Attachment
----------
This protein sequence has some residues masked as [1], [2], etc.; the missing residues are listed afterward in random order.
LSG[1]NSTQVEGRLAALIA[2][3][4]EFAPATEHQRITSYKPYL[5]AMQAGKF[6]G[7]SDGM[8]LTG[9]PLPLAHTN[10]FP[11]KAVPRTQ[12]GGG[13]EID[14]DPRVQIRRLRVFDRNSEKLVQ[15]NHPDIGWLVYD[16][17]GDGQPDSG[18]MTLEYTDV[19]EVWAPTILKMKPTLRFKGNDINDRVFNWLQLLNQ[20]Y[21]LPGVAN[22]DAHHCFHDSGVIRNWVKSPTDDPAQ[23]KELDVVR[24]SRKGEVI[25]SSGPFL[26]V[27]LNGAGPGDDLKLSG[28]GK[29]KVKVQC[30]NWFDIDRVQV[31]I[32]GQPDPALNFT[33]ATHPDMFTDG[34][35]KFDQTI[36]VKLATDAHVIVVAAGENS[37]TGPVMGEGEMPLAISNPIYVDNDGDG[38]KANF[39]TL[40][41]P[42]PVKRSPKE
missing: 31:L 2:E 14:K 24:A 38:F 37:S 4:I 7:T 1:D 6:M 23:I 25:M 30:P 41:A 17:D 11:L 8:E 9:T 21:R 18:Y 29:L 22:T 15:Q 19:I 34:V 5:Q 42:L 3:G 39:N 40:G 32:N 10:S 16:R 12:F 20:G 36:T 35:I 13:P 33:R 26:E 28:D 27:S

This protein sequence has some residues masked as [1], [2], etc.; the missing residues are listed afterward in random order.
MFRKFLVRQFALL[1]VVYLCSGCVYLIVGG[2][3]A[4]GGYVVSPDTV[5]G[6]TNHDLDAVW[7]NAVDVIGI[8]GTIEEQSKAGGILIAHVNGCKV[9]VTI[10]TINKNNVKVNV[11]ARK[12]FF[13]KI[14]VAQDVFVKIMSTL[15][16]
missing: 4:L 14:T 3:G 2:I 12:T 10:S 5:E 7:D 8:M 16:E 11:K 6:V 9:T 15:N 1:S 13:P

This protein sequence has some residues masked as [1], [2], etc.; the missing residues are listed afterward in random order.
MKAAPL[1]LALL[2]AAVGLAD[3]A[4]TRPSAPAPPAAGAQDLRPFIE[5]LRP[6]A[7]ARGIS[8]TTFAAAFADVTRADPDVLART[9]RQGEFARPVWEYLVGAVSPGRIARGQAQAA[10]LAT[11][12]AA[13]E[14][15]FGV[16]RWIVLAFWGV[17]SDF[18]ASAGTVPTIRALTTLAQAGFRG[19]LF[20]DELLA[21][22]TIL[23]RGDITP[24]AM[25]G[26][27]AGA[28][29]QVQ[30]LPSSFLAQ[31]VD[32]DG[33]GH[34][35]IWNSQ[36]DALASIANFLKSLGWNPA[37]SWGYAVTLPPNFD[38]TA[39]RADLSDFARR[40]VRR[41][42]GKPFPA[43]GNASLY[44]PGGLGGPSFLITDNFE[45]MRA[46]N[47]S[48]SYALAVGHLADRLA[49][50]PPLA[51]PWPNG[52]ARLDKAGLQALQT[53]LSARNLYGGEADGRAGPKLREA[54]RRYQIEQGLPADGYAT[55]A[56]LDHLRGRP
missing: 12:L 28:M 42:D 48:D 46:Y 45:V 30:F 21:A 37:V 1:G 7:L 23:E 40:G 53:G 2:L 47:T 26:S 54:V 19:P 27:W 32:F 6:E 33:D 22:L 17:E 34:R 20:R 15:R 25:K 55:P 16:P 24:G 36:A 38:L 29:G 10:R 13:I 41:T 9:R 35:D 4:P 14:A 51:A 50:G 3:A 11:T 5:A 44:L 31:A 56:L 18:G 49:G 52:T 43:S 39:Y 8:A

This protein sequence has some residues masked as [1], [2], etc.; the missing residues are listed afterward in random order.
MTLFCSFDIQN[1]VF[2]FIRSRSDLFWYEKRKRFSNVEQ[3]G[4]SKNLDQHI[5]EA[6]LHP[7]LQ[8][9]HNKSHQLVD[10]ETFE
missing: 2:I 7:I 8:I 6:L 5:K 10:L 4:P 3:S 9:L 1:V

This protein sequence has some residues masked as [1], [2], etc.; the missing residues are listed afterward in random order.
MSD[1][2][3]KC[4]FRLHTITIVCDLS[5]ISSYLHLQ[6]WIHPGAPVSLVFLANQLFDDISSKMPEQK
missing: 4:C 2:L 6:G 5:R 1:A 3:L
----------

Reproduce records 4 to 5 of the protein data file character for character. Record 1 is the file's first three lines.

This protein sequence has some residues masked as [1], [2], etc.; the missing residues are listed afterward in random order.
MTLFCSFDIQN[1]VF[2]FIRSRSDLFWYEKRKRFSNVEQ[3]G[4]SKNLDQHI[5]EA[6]LHP[7]LQ[8][9]HNKSHQLVD[10]ETFE
missing: 2:I 7:I 8:I 6:L 5:K 10:L 4:P 3:S 9:L 1:V

This protein sequence has some residues masked as [1], [2], etc.; the missing residues are listed afterward in random order.
MSD[1][2][3]KC[4]FRLHTITIVCDLS[5]ISSYLHLQ[6]WIHPGAPVSLVFLANQLFDDISSKMPEQK
missing: 4:C 2:L 6:G 5:R 1:A 3:L